CISA released their Zero Trust Maturity Model version 2 yesterday, an update to the agency’s existing capabilities.
CISA updates its zero-trust maturity model.
CISA yesterday updated their Zero Trust Maturity Model, including recommendations from public commentary and increasing the government’s zero trust capabilities.
Identifying different zero trust starting points.
CISA wrote in a press release yesterday that the zero trust approach is defined by the agency as “an approach where access to data, networks and infrastructure is kept to what is minimally required and the legitimacy of that access must be continuously verified.” The agency has recognized that the architectures implemented by different organizations have different maturity levels, and come from different starting points. This maturity model has added a new stage called “Initial,” which can be used to identify maturity for each pillar.
Facilitating zero trust implementation.
This updated model is said to provide “a gradient of implementation” across the pillars, which allow for the advancement of zero trust architecture within agencies. The five pillars are: “Identity, Devices, Network, Data, and Applications and Workloads.”
Chris Butera, Technical Director for Cybersecurity at CISA, said “As one of many roadmaps, the updated model will lead agencies through a methodical process and transition towards greater zero trust maturity. While applicable to federal civilian agencies, all organizations will find this model beneficial to review and use to implement their own architecture.”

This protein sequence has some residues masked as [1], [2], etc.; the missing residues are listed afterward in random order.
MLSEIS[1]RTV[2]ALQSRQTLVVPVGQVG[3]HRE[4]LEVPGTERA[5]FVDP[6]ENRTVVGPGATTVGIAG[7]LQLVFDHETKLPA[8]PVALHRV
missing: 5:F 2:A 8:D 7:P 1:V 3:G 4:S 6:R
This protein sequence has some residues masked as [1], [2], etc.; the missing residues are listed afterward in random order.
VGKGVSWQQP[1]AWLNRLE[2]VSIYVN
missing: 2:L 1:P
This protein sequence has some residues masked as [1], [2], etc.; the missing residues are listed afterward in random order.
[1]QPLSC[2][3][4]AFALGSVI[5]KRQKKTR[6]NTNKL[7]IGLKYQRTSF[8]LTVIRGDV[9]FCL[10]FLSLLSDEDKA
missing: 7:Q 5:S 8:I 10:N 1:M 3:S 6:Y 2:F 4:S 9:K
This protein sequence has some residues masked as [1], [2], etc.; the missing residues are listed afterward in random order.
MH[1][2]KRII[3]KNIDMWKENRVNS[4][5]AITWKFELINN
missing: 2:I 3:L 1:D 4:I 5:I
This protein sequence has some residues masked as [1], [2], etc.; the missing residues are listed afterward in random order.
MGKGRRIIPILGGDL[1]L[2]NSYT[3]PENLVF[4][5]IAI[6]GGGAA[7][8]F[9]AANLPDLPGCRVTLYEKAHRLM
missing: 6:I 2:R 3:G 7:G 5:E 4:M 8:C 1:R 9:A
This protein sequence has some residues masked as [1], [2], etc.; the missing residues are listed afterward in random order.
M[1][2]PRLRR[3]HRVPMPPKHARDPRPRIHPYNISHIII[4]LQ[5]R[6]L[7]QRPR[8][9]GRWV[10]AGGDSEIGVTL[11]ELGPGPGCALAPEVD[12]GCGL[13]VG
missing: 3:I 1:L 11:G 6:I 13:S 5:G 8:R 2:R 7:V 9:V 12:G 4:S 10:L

Expert response to the new release.
Richard Bird, CSO at Traceable, notes that Zero Trust for APIs has fallen to the wayside:
“Implicit trust within corporate and government agency systems is empirically proven to be a failing architecture. Not only has it failed, it is failing faster every single day with larger and larger breaches and losses. CISA is right to continue to keep their foot on the gas pedal. The time for making excuses for allowing implied and persistent trust has passed.
"While the enhanced ZTMM from CISA is another great effort, neither CISA nor NIST SP 800-27 directly addresses the need for Zero Trust for APIs. APIs have rapidly become the DevOps workaround when it comes to ZT. Violations of basic ZT requirements like ‘all communications are secured…’ are rampant in the layer 7 because APIs rarely are included in anyone's security program, let alone their Zero Trust program strategy.”